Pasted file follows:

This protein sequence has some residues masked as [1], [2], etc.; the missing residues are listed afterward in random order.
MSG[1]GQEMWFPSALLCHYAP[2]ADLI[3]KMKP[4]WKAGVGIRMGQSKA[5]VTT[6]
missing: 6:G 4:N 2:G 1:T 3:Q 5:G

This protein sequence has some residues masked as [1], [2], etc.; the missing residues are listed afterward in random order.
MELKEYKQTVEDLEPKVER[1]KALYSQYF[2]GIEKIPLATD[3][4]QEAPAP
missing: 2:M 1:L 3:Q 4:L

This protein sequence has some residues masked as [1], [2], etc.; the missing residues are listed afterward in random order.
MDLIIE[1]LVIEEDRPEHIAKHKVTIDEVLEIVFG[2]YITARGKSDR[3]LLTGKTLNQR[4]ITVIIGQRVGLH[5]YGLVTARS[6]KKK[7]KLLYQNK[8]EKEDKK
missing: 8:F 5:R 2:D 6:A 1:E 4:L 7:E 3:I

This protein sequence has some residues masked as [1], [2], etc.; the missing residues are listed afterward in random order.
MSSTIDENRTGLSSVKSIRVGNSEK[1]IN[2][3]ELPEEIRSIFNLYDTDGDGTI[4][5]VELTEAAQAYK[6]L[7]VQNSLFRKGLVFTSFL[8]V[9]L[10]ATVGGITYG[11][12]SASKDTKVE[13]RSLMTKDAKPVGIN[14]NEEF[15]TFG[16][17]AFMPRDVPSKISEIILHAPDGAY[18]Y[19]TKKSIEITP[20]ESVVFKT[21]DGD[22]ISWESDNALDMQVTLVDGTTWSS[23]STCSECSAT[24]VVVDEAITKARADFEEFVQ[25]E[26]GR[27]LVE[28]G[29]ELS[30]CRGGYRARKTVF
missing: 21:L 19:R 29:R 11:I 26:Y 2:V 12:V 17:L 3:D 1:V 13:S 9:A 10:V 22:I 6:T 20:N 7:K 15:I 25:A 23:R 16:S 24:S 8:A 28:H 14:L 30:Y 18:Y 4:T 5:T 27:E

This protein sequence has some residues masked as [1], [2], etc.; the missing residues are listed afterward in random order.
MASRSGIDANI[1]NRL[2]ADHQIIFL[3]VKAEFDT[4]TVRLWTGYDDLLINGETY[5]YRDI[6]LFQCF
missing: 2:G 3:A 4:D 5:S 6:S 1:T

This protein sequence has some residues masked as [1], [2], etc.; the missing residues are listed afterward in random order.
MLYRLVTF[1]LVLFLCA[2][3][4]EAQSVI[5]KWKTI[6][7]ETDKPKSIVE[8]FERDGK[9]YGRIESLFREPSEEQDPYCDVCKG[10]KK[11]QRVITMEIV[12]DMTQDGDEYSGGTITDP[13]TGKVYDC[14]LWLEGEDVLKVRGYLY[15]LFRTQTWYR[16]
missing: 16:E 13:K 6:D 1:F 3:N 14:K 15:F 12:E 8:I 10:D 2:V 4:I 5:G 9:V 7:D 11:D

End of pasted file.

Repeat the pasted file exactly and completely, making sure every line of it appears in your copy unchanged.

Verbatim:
This protein sequence has some residues masked as [1], [2], etc.; the missing residues are listed afterward in random order.
MSG[1]GQEMWFPSALLCHYAP[2]ADLI[3]KMKP[4]WKAGVGIRMGQSKA[5]VTT[6]
missing: 6:G 4:N 2:G 1:T 3:Q 5:G

This protein sequence has some residues masked as [1], [2], etc.; the missing residues are listed afterward in random order.
MELKEYKQTVEDLEPKVER[1]KALYSQYF[2]GIEKIPLATD[3][4]QEAPAP
missing: 2:M 1:L 3:Q 4:L

This protein sequence has some residues masked as [1], [2], etc.; the missing residues are listed afterward in random order.
MDLIIE[1]LVIEEDRPEHIAKHKVTIDEVLEIVFG[2]YITARGKSDR[3]LLTGKTLNQR[4]ITVIIGQRVGLH[5]YGLVTARS[6]KKK[7]KLLYQNK[8]EKEDKK
missing: 8:F 5:R 2:D 6:A 1:E 4:L 7:E 3:I

This protein sequence has some residues masked as [1], [2], etc.; the missing residues are listed afterward in random order.
MSSTIDENRTGLSSVKSIRVGNSEK[1]IN[2][3]ELPEEIRSIFNLYDTDGDGTI[4][5]VELTEAAQAYK[6]L[7]VQNSLFRKGLVFTSFL[8]V[9]L[10]ATVGGITYG[11][12]SASKDTKVE[13]RSLMTKDAKPVGIN[14]NEEF[15]TFG[16][17]AFMPRDVPSKISEIILHAPDGAY[18]Y[19]TKKSIEITP[20]ESVVFKT[21]DGD[22]ISWESDNALDMQVTLVDGTTWSS[23]STCSECSAT[24]VVVDEAITKARADFEEFVQ[25]E[26]GR[27]LVE[28]G[29]ELS[30]CRGGYRARKTVF
missing: 21:L 19:R 29:R 11:I 26:Y 2:V 12:V 17:L 3:D 1:V 13:S 9:A 10:V 22:I 6:T 20:N 7:K 15:I 25:A 23:R 16:S 24:S 8:A 28:H 14:L 30:Y 18:Y 4:T 5:T 27:E

This protein sequence has some residues masked as [1], [2], etc.; the missing residues are listed afterward in random order.
MASRSGIDANI[1]NRL[2]ADHQIIFL[3]VKAEFDT[4]TVRLWTGYDDLLINGETY[5]YRDI[6]LFQCF
missing: 2:G 3:A 4:D 5:S 6:S 1:T

This protein sequence has some residues masked as [1], [2], etc.; the missing residues are listed afterward in random order.
MLYRLVTF[1]LVLFLCA[2][3][4]EAQSVI[5]KWKTI[6][7]ETDKPKSIVE[8]FERDGK[9]YGRIESLFREPSEEQDPYCDVCKG[10]KK[11]QRVITMEIV[12]DMTQDGDEYSGGTITDP[13]TGKVYDC[14]LWLEGEDVLKVRGYLY[15]LFRTQTWYR[16]
missing: 16:E 13:K 6:D 1:F 3:N 14:K 15:F 12:E 8:I 10:D 2:V 4:I 5:G 9:V 7:D 11:D